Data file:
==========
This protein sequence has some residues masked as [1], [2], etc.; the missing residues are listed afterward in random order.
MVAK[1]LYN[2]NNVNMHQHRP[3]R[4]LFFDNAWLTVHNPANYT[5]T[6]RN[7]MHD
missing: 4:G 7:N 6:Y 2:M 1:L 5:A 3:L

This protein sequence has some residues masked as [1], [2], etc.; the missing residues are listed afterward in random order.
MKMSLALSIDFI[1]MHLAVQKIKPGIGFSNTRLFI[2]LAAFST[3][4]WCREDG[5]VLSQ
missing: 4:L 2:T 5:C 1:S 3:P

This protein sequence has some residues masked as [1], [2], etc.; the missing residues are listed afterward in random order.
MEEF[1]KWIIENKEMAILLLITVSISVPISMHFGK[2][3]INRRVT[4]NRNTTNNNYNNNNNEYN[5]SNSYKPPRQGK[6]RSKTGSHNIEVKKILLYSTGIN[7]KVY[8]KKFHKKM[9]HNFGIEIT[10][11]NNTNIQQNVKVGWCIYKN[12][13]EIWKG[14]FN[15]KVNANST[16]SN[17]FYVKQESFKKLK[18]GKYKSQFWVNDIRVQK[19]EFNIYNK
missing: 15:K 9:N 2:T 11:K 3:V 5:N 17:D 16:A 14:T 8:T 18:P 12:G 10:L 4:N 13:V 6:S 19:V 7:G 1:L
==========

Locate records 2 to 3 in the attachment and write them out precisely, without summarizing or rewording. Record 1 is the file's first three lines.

This protein sequence has some residues masked as [1], [2], etc.; the missing residues are listed afterward in random order.
MKMSLALSIDFI[1]MHLAVQKIKPGIGFSNTRLFI[2]LAAFST[3][4]WCREDG[5]VLSQ
missing: 4:L 2:T 5:C 1:S 3:P

This protein sequence has some residues masked as [1], [2], etc.; the missing residues are listed afterward in random order.
MEEF[1]KWIIENKEMAILLLITVSISVPISMHFGK[2][3]INRRVT[4]NRNTTNNNYNNNNNEYN[5]SNSYKPPRQGK[6]RSKTGSHNIEVKKILLYSTGIN[7]KVY[8]KKFHKKM[9]HNFGIEIT[10][11]NNTNIQQNVKVGWCIYKN[12][13]EIWKG[14]FN[15]KVNANST[16]SN[17]FYVKQESFKKLK[18]GKYKSQFWVNDIRVQK[19]EFNIYNK
missing: 15:K 9:N 2:T 11:K 3:V 5:N 17:D 16:A 14:T 8:T 18:P 12:G 10:L 4:N 13:V 6:S 19:V 7:G 1:L